Multiple times before this I have taken meditation seriously, for at least a week. I’ve gotten past the rough patch of thinking thoughts are evil and the goal is to have a silent mind. I’ve (surely) gotten past the phase of blindly accepting the wisdom of experienced meditators, like when I intellectually believed that the self was an illusion without proving it to myself. I’m right at that neat stage where you start to sound mentally ill – I found a little Kundalini energy at the base of my spine and am starting to notice it throughout other parts of my body 👽
This week I meditated every day anywhere from 1-3 hours. Excluding one mega-meditation where I did a body scan for an hour, I would usually start with 20-30 minutes of concentration on the breath to get my attention up to speed, then do a bunch of other insight and lovingkindness meditations in 10-30 minute blocks.
Progress was actually surprisingly steady. I usually give up on meditation because I stop noticing results, but now I think it might just be that the results are less extreme and I don’t accept the small victories. Before writing this blog post, my feeling was that the beginning of the week went well, then towards the end things started to break down. It’s true that my motivation to begin each meditation session went down, but there was still deeper levels of concentrations reached or new insights discovered each time.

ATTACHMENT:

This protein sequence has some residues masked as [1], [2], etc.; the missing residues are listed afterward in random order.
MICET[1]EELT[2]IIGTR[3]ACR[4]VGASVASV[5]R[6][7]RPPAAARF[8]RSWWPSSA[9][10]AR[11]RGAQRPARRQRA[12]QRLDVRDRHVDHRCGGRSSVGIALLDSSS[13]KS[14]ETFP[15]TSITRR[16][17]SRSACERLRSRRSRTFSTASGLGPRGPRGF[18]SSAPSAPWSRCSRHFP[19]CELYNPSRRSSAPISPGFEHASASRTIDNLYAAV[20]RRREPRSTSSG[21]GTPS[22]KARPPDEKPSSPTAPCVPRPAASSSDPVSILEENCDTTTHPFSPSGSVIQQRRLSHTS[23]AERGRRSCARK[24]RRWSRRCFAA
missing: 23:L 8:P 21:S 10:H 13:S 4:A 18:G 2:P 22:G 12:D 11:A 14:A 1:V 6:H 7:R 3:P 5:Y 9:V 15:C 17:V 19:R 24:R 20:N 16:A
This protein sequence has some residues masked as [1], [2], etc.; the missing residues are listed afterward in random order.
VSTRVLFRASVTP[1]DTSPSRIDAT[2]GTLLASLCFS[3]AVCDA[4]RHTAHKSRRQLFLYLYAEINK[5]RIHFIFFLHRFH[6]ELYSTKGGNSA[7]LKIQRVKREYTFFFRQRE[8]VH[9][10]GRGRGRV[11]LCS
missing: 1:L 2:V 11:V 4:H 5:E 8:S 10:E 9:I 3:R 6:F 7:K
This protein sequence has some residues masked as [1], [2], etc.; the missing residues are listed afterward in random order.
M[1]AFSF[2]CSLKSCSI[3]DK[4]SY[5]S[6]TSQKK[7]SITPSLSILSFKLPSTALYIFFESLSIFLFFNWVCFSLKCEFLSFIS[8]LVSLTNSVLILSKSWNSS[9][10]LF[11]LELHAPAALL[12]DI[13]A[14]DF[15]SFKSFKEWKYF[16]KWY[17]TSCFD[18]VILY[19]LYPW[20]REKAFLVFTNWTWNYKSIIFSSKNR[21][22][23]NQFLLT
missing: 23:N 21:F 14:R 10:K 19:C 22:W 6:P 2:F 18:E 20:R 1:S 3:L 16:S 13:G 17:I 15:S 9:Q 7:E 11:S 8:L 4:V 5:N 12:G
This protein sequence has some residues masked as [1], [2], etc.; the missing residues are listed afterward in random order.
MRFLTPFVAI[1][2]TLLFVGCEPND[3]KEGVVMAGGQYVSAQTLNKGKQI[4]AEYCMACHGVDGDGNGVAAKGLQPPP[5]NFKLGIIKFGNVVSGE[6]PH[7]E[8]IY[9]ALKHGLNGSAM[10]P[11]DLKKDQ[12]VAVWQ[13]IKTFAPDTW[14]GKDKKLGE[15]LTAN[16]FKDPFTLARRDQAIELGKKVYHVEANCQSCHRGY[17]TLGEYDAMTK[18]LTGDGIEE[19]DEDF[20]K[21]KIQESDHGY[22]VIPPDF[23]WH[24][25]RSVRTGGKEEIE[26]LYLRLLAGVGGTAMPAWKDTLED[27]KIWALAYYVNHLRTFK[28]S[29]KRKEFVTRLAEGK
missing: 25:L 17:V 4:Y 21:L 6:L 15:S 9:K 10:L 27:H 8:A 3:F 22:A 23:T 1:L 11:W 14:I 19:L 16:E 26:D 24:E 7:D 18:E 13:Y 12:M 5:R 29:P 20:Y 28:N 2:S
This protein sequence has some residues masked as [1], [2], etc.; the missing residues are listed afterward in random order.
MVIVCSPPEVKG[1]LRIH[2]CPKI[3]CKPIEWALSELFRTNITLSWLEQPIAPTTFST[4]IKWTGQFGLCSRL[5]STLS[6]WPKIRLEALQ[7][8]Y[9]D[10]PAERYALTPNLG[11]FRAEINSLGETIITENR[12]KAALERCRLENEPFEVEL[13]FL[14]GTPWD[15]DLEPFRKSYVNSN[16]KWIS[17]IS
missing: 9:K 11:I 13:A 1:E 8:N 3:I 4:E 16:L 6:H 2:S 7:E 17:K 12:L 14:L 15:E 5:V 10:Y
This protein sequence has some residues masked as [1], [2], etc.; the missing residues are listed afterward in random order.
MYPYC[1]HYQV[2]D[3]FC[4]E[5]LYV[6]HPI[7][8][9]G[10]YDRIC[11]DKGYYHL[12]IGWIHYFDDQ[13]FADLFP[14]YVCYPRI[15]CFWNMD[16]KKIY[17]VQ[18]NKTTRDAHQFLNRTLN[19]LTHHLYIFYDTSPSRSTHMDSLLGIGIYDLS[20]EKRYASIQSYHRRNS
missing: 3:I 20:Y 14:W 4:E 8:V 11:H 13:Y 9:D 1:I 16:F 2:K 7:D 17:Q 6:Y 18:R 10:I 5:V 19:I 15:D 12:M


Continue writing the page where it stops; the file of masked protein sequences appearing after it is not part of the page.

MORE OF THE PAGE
Concentration on the breath led to attention becoming faster. Every time I thought I must be at my limit, I would push it a little faster in the next session. I found this new trick of placing myself on the breath and sitting along for the sensational ride for the next moment. Over time the ride got shorter, happened more frequently, and it was easier to get to top speed after previously coming to a stop.
In this state of faster awareness it was easier to find and expand the positive “Kundalini energy” in my spine. Apparently if you foster that thing enough it blasts out all your chakras and gives you pure pleasure and pure awareness or something. I haven’t been able to get that far, but I can see that the energy gets stronger as my attention gets faster, so I can imagine limit approaching infinity gets quite intense. Also has anyone noticed they always have to mention that Kundalini is a feminine energy? Like, okayy??
My more insight/wisdom style meditations were mostly me testing out weird things in consciousness for 10-20 minutes. Like seeing if I could note all sensations that were mental vs physical, looking for where the thoughts that led to physical action came from, or seeing what sensations felt more or less permanent. Most of my “insights” were really truths I had noticed before but forgotten. Like how crazy it is that my mind automatically spits out a mental image to go along with 90% of all my sensations. Or how I don’t have free will (and that’s a good thing!).
There was a seeming paradox I got hung up on where during lovingkindness I wish for everyone to experience positive emotions, then I turn around and believe that striving for positive emotions leads to suffering. I don’t have a solution I’m 100% confident in, but I think it’s interesting looking back on a journal where I was working through it in real time, so enjoy: